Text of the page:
27 Steroids Cholesterol other steroids derive from cholesterol cortisol, progesterone, estrogens, testosterone and bile acidsrequired for proper nervous system function and is an important component of cell membranesproduced only by animals85% naturally produced by our bodyonly 15% derived from our diet
29 Organic Molecules: Proteins Polymer of amino acids20 amino acidsidentical except for -R group attached to central carbonamino acid properties determined by -R groupThe amino acids in a protein determine its structure and function
30 Amino Acids Nonpolar -R groups are hydrophobic Polar -R groups are hydrophilicProteins contain many amino acids and are often amphiphilic
31 Peptides A polymer of 2 or more amino acids Named for the number of amino acids they containdipeptides have 2, tripeptides have 3oligopeptides have fewer than 10 to 15polypeptides have more than 15proteins have more than 100Dehydration synthesis creates a peptide bond that joins amino acids
33 Protein Structure Secondary structure Tertiary structure Primary structuredetermined by amino acid sequence (as the sequence of letters of our alphabet make up different words)Secondary structureα helix (coiled), β-pleated sheet (folded) shapes held together by hydrogen bonds between nearby groupsTertiary structureinteraction of large segments to each other and surrounding waterQuaternary structuretwo or more separate polypeptide chains interacting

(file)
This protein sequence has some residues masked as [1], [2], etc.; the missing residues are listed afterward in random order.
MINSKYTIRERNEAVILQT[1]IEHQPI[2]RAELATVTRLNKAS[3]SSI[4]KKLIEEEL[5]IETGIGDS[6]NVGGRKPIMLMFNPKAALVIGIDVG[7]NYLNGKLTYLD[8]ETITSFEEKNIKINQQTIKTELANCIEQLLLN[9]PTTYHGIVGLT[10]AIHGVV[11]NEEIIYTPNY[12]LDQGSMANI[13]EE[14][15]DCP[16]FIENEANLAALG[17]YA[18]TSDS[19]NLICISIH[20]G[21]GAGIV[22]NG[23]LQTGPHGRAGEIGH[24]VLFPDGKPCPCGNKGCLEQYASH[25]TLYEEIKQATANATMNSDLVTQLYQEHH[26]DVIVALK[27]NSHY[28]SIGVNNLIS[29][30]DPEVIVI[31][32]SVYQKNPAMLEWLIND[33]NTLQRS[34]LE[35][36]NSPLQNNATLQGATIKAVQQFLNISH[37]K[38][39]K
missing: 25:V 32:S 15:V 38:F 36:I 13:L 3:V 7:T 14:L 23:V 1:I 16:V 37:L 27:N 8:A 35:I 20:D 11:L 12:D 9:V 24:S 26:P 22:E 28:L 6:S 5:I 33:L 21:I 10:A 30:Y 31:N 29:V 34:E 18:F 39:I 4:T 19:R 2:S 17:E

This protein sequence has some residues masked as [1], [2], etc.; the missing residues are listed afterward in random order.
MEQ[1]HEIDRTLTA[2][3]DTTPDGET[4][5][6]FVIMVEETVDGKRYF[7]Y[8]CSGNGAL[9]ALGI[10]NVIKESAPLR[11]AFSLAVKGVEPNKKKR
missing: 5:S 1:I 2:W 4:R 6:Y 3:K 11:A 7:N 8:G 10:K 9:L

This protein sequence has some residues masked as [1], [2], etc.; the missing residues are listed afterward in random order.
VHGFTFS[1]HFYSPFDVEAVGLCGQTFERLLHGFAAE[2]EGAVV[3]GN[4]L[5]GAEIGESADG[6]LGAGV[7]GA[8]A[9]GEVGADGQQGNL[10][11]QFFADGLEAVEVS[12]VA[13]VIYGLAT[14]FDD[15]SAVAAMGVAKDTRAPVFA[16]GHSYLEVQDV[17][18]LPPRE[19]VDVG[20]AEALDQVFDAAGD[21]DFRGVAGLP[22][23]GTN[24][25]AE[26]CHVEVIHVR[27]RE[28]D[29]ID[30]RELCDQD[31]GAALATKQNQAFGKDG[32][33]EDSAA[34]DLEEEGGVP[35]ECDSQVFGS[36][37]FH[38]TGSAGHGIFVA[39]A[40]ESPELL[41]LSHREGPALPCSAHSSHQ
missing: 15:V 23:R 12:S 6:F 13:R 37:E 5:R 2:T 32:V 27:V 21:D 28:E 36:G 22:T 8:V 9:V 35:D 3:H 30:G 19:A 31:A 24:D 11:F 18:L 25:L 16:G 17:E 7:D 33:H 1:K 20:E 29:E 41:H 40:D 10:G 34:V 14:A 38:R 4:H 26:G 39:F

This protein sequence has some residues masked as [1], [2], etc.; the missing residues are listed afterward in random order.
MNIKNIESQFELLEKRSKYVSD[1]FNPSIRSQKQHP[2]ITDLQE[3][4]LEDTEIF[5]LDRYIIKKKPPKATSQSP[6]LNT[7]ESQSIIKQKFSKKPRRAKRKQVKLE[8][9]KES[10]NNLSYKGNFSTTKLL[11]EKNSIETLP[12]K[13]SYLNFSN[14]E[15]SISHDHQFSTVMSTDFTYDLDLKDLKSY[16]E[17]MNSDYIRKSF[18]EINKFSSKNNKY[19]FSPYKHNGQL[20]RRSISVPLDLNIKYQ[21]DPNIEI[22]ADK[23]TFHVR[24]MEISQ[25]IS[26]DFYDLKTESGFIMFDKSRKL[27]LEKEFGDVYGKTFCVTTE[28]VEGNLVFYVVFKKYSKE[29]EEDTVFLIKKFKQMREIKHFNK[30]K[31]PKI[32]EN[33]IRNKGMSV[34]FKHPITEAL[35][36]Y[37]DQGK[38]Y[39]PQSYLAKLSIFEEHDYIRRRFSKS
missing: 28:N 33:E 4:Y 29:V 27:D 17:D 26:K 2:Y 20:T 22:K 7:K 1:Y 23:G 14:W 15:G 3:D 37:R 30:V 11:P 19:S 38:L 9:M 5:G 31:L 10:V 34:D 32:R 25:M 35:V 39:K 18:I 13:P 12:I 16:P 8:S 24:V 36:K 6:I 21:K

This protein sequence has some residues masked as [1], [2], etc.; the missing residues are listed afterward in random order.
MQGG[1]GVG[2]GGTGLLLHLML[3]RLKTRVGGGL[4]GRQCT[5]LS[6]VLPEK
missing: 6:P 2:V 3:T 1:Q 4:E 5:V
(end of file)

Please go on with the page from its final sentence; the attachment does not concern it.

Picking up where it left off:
38 Sickle Cell Caused by one different ammino acid in hemoglobin Genetic Pain in jointsNo cure at presentStrangely Sickle Cell raises resistance to Malaria
39 Protein Conformation and Denaturation Conformation - overall 3-D shape is crucial to functionimportant property of proteins is the ability to change their conformationopening and closing of cell membrane poresDenaturationdrastic conformational change that destroys protein functionas occurs with extreme heat or pHoften permanent
40 Protein Functions Structure Communication Membrane Transport Catalysis collagen, keratinCommunicationsome hormones, cell receptorsligand - molecule that reversibly binds to a proteinMembrane Transportform channels, carriers (for solute across membranes)Catalysisenzymes are proteinsRollie FingersRollie Fingers
41 Protein Functions 2 Recognition and protection Movement Cell adhesion glycoprotein antigens, antibodies and clotting proteinsMovementmuscle contractionCell adhesionproteins bind cells together